Watergate: A Novel, by Thomas Mallon is most definitely a story unlike any we have read this term. Considering the immense political and social impact the Watergate scandal had on the United States at the time, one would think Mallon’s novel would follow the actions of public affairs, or the incredible drama that shaped modern politics and public attitudes about war, trickery, crime, and the power of the media. Rather, this is a story about the people who were directly affected by the scandal, and the people whose lives were ruined by the events dictated in the novel.
Again, the novel is comprised of personal stories and interactions that eventually allow for the scandal to essentially grow out of them. Defining junctures in American history are initiated, in Mallon’s novel, by private, behind the scenes choices made by the politicians involved. Miniature acts of loyalty, continuity, trickery, and crime are in the end what cause for the resignation of President Nixon in his second term.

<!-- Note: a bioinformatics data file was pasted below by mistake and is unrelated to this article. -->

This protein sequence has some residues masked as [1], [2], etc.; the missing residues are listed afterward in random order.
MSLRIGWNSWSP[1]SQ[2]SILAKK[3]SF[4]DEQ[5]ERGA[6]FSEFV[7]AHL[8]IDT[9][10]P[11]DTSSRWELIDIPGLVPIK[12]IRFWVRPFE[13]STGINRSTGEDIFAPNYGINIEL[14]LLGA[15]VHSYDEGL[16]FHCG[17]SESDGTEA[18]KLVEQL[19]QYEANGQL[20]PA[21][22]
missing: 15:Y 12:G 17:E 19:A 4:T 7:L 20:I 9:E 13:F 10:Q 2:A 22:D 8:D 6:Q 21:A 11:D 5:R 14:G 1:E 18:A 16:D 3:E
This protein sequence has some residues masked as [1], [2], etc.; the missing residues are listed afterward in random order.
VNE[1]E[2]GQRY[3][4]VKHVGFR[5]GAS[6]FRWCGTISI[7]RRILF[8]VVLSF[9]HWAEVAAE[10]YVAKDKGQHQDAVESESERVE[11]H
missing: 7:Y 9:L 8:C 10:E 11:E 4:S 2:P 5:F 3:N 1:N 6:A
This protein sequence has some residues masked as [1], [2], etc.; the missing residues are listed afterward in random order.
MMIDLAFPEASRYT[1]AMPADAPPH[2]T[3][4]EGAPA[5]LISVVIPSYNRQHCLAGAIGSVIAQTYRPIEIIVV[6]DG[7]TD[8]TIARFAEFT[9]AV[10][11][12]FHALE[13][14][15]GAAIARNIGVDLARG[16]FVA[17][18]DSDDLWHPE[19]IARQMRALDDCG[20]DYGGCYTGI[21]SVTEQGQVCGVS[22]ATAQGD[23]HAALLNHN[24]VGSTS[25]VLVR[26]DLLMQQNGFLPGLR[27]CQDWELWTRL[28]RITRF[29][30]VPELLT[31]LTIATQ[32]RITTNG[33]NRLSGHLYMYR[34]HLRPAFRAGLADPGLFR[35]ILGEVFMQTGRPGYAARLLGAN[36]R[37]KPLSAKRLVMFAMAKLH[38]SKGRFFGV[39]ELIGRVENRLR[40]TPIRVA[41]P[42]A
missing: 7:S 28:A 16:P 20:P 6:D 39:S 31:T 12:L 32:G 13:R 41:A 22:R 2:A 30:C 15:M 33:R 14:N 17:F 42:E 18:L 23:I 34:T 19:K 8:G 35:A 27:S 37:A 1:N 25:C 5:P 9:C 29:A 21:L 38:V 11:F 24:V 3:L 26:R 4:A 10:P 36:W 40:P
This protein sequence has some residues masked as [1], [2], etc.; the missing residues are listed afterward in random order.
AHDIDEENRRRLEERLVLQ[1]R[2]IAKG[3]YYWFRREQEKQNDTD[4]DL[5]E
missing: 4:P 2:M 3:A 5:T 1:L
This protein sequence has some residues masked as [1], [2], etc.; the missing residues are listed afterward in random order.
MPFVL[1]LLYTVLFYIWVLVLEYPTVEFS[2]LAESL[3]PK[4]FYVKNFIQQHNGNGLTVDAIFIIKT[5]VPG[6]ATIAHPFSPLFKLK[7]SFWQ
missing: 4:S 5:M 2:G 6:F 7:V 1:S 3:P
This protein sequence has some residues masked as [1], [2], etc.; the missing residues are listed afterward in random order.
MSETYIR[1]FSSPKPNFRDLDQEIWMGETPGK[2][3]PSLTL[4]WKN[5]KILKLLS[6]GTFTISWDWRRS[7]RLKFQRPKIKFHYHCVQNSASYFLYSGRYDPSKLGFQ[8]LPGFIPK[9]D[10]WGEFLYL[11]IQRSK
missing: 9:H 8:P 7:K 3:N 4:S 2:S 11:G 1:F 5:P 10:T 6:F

Considering the plethora of characters Mallon mentioned and involved in the story, he took an interesting risk ignoring characters like G. Gordon Liddy and John Ehrlichman, who, after watching the video in class, seemed deeply involved in the incident. However, Watergate isn’t like many television shows where you could (if you wanted) more or less ignore most of the characters as they come. I felt that it was hard to get a full experience out the novel, as I was constantly trying to figure out which characters were involved and at what point along the way. Although the Watergate did ask a lot of the reader in that way, it did a terrific job in telling the tale of such an intricate and convoluted incident.